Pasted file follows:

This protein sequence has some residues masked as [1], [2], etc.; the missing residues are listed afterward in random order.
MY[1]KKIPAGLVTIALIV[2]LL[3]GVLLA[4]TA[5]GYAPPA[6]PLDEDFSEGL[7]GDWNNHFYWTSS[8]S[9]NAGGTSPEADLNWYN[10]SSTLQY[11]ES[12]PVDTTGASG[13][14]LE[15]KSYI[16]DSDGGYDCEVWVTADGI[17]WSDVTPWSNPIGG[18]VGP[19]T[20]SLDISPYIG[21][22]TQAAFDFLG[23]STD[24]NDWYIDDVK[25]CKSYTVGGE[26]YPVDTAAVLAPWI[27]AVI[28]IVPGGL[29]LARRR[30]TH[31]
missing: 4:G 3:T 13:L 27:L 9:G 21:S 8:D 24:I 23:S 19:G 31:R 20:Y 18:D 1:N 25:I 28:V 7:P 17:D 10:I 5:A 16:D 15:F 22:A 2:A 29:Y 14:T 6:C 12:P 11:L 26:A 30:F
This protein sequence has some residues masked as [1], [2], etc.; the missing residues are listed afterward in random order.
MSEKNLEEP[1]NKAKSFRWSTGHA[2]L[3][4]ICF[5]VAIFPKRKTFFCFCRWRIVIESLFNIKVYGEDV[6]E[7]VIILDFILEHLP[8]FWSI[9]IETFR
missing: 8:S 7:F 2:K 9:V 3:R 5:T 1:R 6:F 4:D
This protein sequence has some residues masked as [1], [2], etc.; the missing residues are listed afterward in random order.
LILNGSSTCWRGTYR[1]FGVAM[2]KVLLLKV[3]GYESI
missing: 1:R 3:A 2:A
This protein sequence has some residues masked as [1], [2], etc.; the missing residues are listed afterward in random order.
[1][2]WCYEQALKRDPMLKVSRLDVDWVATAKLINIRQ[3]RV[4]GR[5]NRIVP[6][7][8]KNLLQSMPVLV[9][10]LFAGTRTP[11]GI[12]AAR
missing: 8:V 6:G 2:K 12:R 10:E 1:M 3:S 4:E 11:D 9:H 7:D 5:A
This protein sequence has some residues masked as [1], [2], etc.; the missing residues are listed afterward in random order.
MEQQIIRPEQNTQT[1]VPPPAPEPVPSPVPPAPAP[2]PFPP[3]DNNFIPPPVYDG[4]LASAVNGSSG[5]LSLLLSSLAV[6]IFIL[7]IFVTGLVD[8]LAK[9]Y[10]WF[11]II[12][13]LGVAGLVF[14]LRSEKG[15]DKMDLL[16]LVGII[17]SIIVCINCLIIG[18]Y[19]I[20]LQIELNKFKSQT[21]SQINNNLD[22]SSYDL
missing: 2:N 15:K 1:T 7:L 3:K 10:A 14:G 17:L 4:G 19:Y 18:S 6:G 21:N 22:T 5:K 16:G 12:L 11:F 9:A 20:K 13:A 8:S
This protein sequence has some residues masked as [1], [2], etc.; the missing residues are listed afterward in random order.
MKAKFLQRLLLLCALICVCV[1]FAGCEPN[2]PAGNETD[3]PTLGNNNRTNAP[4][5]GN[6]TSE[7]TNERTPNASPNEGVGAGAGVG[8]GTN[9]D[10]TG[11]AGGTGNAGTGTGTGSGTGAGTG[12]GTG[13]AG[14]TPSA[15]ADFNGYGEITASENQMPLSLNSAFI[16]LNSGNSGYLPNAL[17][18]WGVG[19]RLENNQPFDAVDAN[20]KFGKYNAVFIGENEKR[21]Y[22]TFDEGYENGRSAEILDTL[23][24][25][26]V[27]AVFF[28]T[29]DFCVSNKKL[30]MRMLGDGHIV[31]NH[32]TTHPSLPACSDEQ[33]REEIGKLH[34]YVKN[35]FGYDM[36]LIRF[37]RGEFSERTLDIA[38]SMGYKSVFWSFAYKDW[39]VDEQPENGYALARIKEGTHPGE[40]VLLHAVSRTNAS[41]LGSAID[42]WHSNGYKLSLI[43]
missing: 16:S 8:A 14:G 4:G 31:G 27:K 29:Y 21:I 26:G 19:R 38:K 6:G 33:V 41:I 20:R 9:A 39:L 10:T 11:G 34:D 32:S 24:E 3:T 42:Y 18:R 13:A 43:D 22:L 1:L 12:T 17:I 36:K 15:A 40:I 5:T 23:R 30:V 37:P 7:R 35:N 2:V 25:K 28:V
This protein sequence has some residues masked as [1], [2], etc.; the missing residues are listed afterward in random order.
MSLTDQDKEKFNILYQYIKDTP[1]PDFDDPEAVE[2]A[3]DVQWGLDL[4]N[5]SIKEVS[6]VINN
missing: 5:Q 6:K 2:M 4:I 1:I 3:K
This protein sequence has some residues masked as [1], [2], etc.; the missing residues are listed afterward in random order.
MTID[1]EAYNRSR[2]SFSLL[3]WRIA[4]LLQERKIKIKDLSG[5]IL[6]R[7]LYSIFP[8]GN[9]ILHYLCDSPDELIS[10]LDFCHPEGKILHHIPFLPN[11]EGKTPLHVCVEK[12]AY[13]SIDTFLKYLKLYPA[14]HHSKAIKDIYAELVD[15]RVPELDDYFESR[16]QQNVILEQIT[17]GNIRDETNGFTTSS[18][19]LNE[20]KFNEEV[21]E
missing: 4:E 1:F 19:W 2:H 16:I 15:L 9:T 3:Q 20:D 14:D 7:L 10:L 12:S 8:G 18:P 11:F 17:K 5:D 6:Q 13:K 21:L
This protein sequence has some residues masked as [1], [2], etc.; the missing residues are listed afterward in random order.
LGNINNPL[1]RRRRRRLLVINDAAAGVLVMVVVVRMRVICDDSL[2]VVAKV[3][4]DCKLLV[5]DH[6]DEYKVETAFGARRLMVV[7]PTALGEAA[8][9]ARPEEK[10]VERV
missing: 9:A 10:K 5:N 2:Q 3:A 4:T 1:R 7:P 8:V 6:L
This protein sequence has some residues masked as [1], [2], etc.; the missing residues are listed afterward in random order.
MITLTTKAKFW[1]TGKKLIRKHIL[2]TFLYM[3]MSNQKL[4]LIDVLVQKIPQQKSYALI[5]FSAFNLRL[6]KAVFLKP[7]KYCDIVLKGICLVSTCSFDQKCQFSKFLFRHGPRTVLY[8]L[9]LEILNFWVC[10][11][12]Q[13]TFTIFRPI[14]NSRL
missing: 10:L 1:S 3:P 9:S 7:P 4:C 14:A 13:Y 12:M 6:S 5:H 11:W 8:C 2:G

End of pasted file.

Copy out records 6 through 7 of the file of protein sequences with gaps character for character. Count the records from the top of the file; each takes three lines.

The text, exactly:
This protein sequence has some residues masked as [1], [2], etc.; the missing residues are listed afterward in random order.
MKAKFLQRLLLLCALICVCV[1]FAGCEPN[2]PAGNETD[3]PTLGNNNRTNAP[4][5]GN[6]TSE[7]TNERTPNASPNEGVGAGAGVG[8]GTN[9]D[10]TG[11]AGGTGNAGTGTGTGSGTGAGTG[12]GTG[13]AG[14]TPSA[15]ADFNGYGEITASENQMPLSLNSAFI[16]LNSGNSGYLPNAL[17][18]WGVG[19]RLENNQPFDAVDAN[20]KFGKYNAVFIGENEKR[21]Y[22]TFDEGYENGRSAEILDTL[23][24][25][26]V[27]AVFF[28]T[29]DFCVSNKKL[30]MRMLGDGHIV[31]NH[32]TTHPSLPACSDEQ[33]REEIGKLH[34]YVKN[35]FGYDM[36]LIRF[37]RGEFSERTLDIA[38]SMGYKSVFWSFAYKDW[39]VDEQPENGYALARIKEGTHPGE[40]VLLHAVSRTNAS[41]LGSAID[42]WHSNGYKLSLI[43]
missing: 16:S 8:A 14:G 4:G 31:G 27:K 29:Y 21:I 26:G 19:R 38:K 6:G 33:V 41:I 20:R 9:A 39:L 10:T 11:G 34:D 32:S 24:E 3:T 42:Y 18:R 13:A 43:D 22:L 1:L 12:T 17:I 36:K 15:A 40:I 5:T 23:R 30:V 37:P 7:R 35:N 2:V 25:K 28:V
This protein sequence has some residues masked as [1], [2], etc.; the missing residues are listed afterward in random order.
MSLTDQDKEKFNILYQYIKDTP[1]PDFDDPEAVE[2]A[3]DVQWGLDL[4]N[5]SIKEVS[6]VINN
missing: 5:Q 6:K 2:M 4:I 1:I 3:K